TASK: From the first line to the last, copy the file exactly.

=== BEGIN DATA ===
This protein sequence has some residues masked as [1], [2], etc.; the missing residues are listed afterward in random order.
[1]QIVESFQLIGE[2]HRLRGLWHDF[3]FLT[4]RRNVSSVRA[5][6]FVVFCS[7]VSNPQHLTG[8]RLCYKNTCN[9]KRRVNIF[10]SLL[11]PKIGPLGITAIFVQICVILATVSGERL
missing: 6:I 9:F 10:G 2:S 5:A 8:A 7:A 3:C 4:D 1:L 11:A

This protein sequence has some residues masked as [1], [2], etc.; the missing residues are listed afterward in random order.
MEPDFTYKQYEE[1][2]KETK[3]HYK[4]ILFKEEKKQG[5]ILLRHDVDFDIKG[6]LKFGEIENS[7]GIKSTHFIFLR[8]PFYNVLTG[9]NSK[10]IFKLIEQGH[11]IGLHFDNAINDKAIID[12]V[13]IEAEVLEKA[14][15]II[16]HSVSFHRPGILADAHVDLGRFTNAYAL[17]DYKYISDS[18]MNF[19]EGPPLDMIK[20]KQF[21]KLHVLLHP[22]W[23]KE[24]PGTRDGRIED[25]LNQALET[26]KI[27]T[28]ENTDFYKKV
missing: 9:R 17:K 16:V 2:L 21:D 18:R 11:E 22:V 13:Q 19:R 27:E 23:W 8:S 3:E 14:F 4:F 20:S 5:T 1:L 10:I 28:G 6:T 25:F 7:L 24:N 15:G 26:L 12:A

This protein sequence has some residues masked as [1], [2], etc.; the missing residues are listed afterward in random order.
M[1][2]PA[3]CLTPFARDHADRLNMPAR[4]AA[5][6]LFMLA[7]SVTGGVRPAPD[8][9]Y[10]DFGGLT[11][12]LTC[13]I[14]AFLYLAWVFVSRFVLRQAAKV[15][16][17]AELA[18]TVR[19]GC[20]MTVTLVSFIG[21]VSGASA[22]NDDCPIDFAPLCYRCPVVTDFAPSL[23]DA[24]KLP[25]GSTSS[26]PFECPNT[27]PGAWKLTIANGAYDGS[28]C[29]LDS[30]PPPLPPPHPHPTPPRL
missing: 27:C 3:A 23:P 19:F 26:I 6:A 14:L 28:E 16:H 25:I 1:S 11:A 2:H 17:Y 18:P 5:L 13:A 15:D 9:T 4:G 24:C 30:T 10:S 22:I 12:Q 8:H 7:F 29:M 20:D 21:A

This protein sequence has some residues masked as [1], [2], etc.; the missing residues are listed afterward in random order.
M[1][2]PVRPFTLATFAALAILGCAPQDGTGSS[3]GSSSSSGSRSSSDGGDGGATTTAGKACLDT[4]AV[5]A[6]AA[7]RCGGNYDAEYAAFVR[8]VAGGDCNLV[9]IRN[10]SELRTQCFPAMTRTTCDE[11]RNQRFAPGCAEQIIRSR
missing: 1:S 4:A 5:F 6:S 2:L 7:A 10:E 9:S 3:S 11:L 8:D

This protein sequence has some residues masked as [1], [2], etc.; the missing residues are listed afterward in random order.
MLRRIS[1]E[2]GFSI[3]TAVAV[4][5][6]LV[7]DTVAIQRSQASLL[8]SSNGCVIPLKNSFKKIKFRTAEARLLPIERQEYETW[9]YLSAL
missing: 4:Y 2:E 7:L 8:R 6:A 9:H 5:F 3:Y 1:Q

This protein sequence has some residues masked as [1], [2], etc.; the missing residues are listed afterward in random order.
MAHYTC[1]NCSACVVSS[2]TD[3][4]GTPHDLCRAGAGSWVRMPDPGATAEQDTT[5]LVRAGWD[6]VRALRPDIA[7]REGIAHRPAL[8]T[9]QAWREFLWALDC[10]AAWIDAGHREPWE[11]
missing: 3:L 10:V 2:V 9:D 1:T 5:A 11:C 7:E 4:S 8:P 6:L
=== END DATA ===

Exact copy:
This protein sequence has some residues masked as [1], [2], etc.; the missing residues are listed afterward in random order.
[1]QIVESFQLIGE[2]HRLRGLWHDF[3]FLT[4]RRNVSSVRA[5][6]FVVFCS[7]VSNPQHLTG[8]RLCYKNTCN[9]KRRVNIF[10]SLL[11]PKIGPLGITAIFVQICVILATVSGERL
missing: 6:I 9:F 10:G 2:S 5:A 8:A 7:A 3:C 4:D 1:L 11:A

This protein sequence has some residues masked as [1], [2], etc.; the missing residues are listed afterward in random order.
MEPDFTYKQYEE[1][2]KETK[3]HYK[4]ILFKEEKKQG[5]ILLRHDVDFDIKG[6]LKFGEIENS[7]GIKSTHFIFLR[8]PFYNVLTG[9]NSK[10]IFKLIEQGH[11]IGLHFDNAINDKAIID[12]V[13]IEAEVLEKA[14][15]II[16]HSVSFHRPGILADAHVDLGRFTNAYAL[17]DYKYISDS[18]MNF[19]EGPPLDMIK[20]KQF[21]KLHVLLHP[22]W[23]KE[24]PGTRDGRIED[25]LNQALET[26]KI[27]T[28]ENTDFYKKV
missing: 9:R 17:K 16:V 2:L 21:D 18:R 11:E 22:V 13:Q 19:R 27:E 23:W 8:S 3:E 14:F 4:F 20:S 5:T 1:L 10:I 28:G 6:T 25:F 7:L 24:N 15:G 26:L 12:A

This protein sequence has some residues masked as [1], [2], etc.; the missing residues are listed afterward in random order.
M[1][2]PA[3]CLTPFARDHADRLNMPAR[4]AA[5][6]LFMLA[7]SVTGGVRPAPD[8][9]Y[10]DFGGLT[11][12]LTC[13]I[14]AFLYLAWVFVSRFVLRQAAKV[15][16][17]AELA[18]TVR[19]GC[20]MTVTLVSFIG[21]VSGASA[22]NDDCPIDFAPLCYRCPVVTDFAPSL[23]DA[24]KLP[25]GSTSS[26]PFECPNT[27]PGAWKLTIANGAYDGS[28]C[29]LDS[30]PPPLPPPHPHPTPPRL
missing: 27:C 3:A 23:P 19:F 26:I 6:A 14:L 28:E 16:H 25:I 1:S 11:A 2:H 17:Y 18:P 5:L 13:A 15:D 9:T 4:G 24:C 30:T 10:S 22:I 12:Q 8:H 7:F 29:M 20:D 21:A

This protein sequence has some residues masked as [1], [2], etc.; the missing residues are listed afterward in random order.
M[1][2]PVRPFTLATFAALAILGCAPQDGTGSS[3]GSSSSSGSRSSSDGGDGGATTTAGKACLDT[4]AV[5]A[6]AA[7]RCGGNYDAEYAAFVR[8]VAGGDCNLV[9]IRN[10]SELRTQCFPAMTRTTCDE[11]RNQRFAPGCAEQIIRSR
missing: 1:S 4:A 5:F 6:S 2:L 7:A 10:E 9:S 3:S 11:L 8:D

This protein sequence has some residues masked as [1], [2], etc.; the missing residues are listed afterward in random order.
MLRRIS[1]E[2]GFSI[3]TAVAV[4][5][6]LV[7]DTVAIQRSQASLL[8]SSNGCVIPLKNSFKKIKFRTAEARLLPIERQEYETW[9]YLSAL
missing: 4:Y 2:E 7:L 8:R 6:A 9:H 5:F 3:Y 1:Q

This protein sequence has some residues masked as [1], [2], etc.; the missing residues are listed afterward in random order.
MAHYTC[1]NCSACVVSS[2]TD[3][4]GTPHDLCRAGAGSWVRMPDPGATAEQDTT[5]LVRAGWD[6]VRALRPDIA[7]REGIAHRPAL[8]T[9]QAWREFLWALDC[10]AAWIDAGHREPWE[11]
missing: 3:L 10:V 2:V 9:D 1:T 5:A 11:C 7:E 4:S 8:P 6:L